National Sleep Disorders Research Plan
arrow image Progress Since the 1996 National Sleep Disorders Research Plan


Progress Index:
Sleep Neurobiology
Circadian Biology
Sleep-Disordered Breathing (SDB)
Sleep Deprivation

Progress since 1996
Research Recommendations
Research Training

Sleep Education:

There is now broad recognition of the curriculum inadequacies regarding sleep and its disorders at most medical schools and residency training programs. A Sleep Academic Award Program was established in 1996 to address these educational gaps. This program has led to the development of undergraduate and postgraduate sleep curricula, educational tools, and methods to enhance sleep knowledge. The awardees, working with national professional societies, have also begun to address sleep and fatigue in medical training. There have also been several public health education initiatives, including an effort to establish lifelong healthy sleep habits in school-age children begun in 2001 with Garfield, the "Star Sleeper" as the "spokescat" for healthy sleep. A high school biology curriculum on sleep, sleep disorders, and biological rhythms has also been created, as have programs to combat drowsy driving. Thus, a variety of educational activities have recently been implemented that have substantial potential impact on knowledge and public health behaviors. We need to consolidate and extend the research progress made to date and to translate new knowledge and discoveries into effective therapies and improved lifestyle behaviors for all Americans (as described in the Department of Health and Human Services 'Healthy People 2010' initiative). Sleep-related research must continue across the full spectrum from basic science to clinical investigation to community-based translational programs in order to apply what is known to improve public health and quality of human life.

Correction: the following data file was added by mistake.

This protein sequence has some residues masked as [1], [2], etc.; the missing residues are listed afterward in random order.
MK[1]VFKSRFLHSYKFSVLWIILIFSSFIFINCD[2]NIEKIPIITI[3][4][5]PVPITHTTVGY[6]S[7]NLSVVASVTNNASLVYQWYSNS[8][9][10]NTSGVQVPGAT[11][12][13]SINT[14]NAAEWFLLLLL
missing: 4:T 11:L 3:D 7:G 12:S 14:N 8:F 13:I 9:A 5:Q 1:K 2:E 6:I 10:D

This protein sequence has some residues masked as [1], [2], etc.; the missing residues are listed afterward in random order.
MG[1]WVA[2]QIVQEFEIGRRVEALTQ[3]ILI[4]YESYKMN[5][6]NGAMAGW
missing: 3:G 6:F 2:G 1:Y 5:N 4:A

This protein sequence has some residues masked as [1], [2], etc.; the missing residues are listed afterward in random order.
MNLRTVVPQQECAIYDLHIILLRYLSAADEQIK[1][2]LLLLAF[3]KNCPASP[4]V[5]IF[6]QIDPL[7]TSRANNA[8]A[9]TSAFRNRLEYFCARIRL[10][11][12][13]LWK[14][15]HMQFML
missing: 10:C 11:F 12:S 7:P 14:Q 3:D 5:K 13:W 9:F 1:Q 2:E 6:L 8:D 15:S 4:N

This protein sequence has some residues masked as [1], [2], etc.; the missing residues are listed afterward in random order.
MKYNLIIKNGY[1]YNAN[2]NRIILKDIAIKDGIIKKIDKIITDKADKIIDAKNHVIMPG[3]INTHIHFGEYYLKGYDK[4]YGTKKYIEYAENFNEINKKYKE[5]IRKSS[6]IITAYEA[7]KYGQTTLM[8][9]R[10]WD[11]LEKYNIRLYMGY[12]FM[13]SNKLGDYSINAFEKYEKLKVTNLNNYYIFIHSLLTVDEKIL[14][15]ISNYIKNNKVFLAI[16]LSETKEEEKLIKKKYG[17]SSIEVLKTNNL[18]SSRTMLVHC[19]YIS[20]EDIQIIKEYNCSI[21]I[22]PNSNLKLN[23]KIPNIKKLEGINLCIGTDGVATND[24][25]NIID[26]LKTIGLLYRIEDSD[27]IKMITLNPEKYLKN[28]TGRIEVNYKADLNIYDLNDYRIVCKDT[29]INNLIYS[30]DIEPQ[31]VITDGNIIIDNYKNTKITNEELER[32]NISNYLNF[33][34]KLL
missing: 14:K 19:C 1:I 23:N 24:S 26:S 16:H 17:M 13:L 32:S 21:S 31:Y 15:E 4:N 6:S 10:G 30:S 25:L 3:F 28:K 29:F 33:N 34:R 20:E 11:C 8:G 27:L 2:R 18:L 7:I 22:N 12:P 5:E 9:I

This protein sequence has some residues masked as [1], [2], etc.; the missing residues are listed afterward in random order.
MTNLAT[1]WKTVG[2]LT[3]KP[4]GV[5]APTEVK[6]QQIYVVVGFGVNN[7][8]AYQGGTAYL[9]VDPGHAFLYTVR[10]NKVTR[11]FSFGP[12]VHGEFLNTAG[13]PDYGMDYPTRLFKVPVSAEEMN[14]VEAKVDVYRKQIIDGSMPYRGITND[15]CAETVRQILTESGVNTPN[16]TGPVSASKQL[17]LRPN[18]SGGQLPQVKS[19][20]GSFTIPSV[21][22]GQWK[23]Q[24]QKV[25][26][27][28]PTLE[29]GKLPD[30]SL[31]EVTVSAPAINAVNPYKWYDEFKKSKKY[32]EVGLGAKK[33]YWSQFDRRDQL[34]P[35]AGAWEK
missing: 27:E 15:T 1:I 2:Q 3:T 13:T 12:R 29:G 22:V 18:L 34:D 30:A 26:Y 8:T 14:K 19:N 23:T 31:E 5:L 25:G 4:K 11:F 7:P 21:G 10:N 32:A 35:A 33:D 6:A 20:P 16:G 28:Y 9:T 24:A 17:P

National Institutes of Health (NIH) Department of Health and Human Services (click here) First Gov Website (Click here)
National Heart Lung and Blood Institute (Click Here) National Center on Sleep Disorders Research (Click Here)